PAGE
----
(*Oringally written for my Human Values course)
Human Values, Personal Freedom and the Arts
Reading Response #1
Although the goal of efficiency in operation is to arrive at the optimum conclusion by way of the quickest, easiest of actions, within our bureaucratic society, administrative protocol is often preferred over unique, individual interpretation or interaction. Although there may be a particular formula that happens to work best at a certain time, it is important not to allow that system to become so ridged in our minds that it begins to control us and ultimately cease new and innovative thought.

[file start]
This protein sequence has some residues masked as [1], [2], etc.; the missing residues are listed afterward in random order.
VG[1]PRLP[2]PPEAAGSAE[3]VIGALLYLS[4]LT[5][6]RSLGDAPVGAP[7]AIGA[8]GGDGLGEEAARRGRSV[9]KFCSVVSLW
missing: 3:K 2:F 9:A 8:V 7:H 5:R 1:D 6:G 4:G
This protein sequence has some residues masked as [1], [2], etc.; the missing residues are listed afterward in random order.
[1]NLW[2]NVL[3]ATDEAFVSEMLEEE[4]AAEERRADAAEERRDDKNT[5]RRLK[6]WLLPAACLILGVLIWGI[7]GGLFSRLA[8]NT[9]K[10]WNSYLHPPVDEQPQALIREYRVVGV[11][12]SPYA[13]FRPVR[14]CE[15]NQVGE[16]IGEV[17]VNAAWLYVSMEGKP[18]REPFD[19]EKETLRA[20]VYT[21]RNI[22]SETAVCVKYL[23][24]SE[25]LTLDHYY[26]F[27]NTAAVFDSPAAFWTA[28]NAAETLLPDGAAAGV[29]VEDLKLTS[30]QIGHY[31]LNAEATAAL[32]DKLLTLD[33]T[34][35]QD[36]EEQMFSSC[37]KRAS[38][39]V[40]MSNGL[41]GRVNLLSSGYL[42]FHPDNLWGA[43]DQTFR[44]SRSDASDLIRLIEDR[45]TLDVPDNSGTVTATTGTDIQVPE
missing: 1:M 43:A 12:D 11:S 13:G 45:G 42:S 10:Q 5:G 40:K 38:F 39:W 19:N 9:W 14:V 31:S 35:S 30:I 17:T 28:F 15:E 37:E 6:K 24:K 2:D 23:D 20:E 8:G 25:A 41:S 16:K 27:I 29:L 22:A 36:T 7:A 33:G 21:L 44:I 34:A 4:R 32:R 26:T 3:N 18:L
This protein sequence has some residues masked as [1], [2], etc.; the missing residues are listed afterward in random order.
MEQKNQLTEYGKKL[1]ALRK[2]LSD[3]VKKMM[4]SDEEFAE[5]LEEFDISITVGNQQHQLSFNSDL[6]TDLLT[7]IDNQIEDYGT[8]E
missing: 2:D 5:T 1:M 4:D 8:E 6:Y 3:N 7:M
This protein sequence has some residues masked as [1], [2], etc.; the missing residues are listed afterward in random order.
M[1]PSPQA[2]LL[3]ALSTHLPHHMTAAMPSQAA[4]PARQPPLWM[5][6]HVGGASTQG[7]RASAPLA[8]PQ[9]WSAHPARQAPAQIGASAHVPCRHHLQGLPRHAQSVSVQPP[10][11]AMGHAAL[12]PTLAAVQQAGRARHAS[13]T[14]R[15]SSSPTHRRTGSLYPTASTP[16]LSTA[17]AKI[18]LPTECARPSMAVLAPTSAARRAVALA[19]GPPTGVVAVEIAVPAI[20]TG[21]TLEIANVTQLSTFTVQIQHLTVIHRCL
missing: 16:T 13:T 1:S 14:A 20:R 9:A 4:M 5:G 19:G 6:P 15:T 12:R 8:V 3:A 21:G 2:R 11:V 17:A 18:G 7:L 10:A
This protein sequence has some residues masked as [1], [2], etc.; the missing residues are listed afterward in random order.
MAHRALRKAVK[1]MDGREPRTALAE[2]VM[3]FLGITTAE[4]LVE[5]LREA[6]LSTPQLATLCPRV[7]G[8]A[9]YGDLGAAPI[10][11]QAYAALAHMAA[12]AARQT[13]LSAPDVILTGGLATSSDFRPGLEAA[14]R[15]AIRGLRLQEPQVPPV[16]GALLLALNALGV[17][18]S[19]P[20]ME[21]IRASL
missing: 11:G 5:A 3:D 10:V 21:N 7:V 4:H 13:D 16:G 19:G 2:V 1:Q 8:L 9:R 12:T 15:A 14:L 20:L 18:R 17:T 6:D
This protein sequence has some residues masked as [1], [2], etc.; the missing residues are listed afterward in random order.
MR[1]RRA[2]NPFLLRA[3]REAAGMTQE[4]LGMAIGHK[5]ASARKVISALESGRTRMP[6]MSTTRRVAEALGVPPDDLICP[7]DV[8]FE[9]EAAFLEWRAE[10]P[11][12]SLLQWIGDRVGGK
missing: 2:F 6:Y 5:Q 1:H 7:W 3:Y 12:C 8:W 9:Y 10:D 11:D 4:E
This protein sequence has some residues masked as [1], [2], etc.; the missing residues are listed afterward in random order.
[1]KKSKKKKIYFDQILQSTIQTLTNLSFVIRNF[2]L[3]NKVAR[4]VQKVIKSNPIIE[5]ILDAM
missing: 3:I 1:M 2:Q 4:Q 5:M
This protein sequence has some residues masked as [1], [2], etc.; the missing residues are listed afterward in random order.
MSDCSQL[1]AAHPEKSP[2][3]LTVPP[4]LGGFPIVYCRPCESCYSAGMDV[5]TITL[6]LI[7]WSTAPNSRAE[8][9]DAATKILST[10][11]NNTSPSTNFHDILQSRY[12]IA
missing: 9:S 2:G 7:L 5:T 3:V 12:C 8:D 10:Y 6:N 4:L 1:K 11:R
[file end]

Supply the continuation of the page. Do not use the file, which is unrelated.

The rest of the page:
Within my job setting – a community television station – I have seen how this school of thought can begin. What initially seems like an organizational necessity only has spread like crippling bacteria. It is important to note that in the community television, or “cable access” environment, beyond a few on-air channel protocols, there is little imposed “McDonaldization,” as generally each town and city is allowed to oversee their own station how they see fit, and technically is not held to FCC regulations. With this flexibility, in the best of scenarios, the station maintains a non-corporate feel, while offering opportunities for education in all venues of video production, and emphasizing all parties’ rights to free speech regarding the content they decide to create. However, what I have witnessed at this particular location, is that such freedom is overturned for structure; volunteers are offered less opportunity to work on all aspects of their production, as staff members are assigned to assist them, essentially to justify their paid position, thus preventing the volunteer producer from gaining as much hands on knowledge and training as is possible. Also, more content has been censored, not due to official FCC standard, but simply by what the staff deems could be not to the taste of the community. All this coupled with the over implementation of paper work is contradicting the true freedom and nature of public access television. Although these procedures were initially implemented in effect to provide efficiency of operation, it in essence has created an environment where public access television production becomes less “accessible,” losing its “human quality.”